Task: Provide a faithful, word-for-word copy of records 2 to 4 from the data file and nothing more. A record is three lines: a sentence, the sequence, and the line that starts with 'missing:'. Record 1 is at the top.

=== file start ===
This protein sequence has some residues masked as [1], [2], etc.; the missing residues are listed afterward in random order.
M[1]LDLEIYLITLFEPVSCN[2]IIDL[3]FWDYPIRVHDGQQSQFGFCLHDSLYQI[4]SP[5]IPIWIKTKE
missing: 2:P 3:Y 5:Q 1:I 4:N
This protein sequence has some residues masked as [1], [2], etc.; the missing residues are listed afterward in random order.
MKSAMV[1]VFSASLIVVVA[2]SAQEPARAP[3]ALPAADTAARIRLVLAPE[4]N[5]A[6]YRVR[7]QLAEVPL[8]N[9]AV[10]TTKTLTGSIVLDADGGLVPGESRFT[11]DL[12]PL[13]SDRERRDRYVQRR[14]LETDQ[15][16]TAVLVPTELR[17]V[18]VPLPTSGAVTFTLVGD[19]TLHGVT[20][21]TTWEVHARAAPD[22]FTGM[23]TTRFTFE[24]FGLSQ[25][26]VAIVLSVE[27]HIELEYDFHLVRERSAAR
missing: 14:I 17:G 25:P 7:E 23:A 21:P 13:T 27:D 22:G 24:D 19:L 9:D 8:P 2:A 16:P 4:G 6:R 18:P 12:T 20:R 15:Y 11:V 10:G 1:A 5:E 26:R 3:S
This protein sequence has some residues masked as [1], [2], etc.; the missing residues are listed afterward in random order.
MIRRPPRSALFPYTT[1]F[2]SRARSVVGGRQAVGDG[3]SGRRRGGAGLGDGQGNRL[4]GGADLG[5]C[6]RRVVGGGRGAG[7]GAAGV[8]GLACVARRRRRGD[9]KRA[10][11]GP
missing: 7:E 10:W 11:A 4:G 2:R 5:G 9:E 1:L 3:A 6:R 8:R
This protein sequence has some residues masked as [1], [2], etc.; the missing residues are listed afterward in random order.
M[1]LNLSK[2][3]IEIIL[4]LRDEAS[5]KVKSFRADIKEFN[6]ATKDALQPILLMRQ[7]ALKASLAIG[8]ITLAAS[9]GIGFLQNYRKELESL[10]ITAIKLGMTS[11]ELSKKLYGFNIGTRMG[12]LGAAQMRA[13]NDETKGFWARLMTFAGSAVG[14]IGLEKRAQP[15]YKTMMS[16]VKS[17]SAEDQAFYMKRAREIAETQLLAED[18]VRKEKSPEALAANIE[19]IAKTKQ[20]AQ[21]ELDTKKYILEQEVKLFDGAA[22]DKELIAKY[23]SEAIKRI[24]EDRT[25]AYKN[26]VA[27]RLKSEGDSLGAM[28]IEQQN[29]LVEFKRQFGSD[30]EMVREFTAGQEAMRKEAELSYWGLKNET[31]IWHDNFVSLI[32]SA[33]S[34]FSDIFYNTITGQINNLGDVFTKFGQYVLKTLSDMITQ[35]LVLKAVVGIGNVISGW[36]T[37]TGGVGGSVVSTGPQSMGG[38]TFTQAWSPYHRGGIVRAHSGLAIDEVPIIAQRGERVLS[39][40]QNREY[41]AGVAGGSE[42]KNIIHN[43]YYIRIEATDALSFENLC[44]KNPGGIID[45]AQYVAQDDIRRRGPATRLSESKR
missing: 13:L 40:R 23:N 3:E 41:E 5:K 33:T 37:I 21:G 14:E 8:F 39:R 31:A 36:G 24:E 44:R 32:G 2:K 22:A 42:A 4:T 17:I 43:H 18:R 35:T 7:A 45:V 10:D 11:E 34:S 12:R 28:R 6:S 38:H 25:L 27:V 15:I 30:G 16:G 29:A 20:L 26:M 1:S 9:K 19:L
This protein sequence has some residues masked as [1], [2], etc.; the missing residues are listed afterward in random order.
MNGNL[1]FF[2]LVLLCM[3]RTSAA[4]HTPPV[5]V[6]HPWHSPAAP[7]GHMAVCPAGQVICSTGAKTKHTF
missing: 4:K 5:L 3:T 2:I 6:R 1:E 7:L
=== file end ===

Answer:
This protein sequence has some residues masked as [1], [2], etc.; the missing residues are listed afterward in random order.
MKSAMV[1]VFSASLIVVVA[2]SAQEPARAP[3]ALPAADTAARIRLVLAPE[4]N[5]A[6]YRVR[7]QLAEVPL[8]N[9]AV[10]TTKTLTGSIVLDADGGLVPGESRFT[11]DL[12]PL[13]SDRERRDRYVQRR[14]LETDQ[15][16]TAVLVPTELR[17]V[18]VPLPTSGAVTFTLVGD[19]TLHGVT[20][21]TTWEVHARAAPD[22]FTGM[23]TTRFTFE[24]FGLSQ[25][26]VAIVLSVE[27]HIELEYDFHLVRERSAAR
missing: 14:I 17:G 25:P 7:E 23:A 21:P 13:T 27:D 22:G 24:D 19:L 9:D 8:P 2:A 16:P 4:G 6:R 18:P 12:T 20:R 15:Y 11:V 10:G 1:A 5:E 26:R 3:S
This protein sequence has some residues masked as [1], [2], etc.; the missing residues are listed afterward in random order.
MIRRPPRSALFPYTT[1]F[2]SRARSVVGGRQAVGDG[3]SGRRRGGAGLGDGQGNRL[4]GGADLG[5]C[6]RRVVGGGRGAG[7]GAAGV[8]GLACVARRRRRGD[9]KRA[10][11]GP
missing: 7:E 10:W 11:A 4:G 2:R 5:G 9:E 1:L 3:A 6:R 8:R
This protein sequence has some residues masked as [1], [2], etc.; the missing residues are listed afterward in random order.
M[1]LNLSK[2][3]IEIIL[4]LRDEAS[5]KVKSFRADIKEFN[6]ATKDALQPILLMRQ[7]ALKASLAIG[8]ITLAAS[9]GIGFLQNYRKELESL[10]ITAIKLGMTS[11]ELSKKLYGFNIGTRMG[12]LGAAQMRA[13]NDETKGFWARLMTFAGSAVG[14]IGLEKRAQP[15]YKTMMS[16]VKS[17]SAEDQAFYMKRAREIAETQLLAED[18]VRKEKSPEALAANIE[19]IAKTKQ[20]AQ[21]ELDTKKYILEQEVKLFDGAA[22]DKELIAKY[23]SEAIKRI[24]EDRT[25]AYKN[26]VA[27]RLKSEGDSLGAM[28]IEQQN[29]LVEFKRQFGSD[30]EMVREFTAGQEAMRKEAELSYWGLKNET[31]IWHDNFVSLI[32]SA[33]S[34]FSDIFYNTITGQINNLGDVFTKFGQYVLKTLSDMITQ[35]LVLKAVVGIGNVISGW[36]T[37]TGGVGGSVVSTGPQSMGG[38]TFTQAWSPYHRGGIVRAHSGLAIDEVPIIAQRGERVLS[39][40]QNREY[41]AGVAGGSE[42]KNIIHN[43]YYIRIEATDALSFENLC[44]KNPGGIID[45]AQYVAQDDIRRRGPATRLSESKR
missing: 13:L 40:R 23:N 3:E 41:E 5:K 33:T 37:I 21:G 14:E 8:F 39:R 31:A 36:G 24:E 44:R 32:G 2:K 22:A 42:A 4:T 17:I 43:H 18:R 35:T 7:A 45:V 10:D 11:E 34:S 12:R 28:R 6:S 38:H 25:L 27:V 15:I 30:G 16:G 29:A 20:L 26:M 1:S 9:K 19:L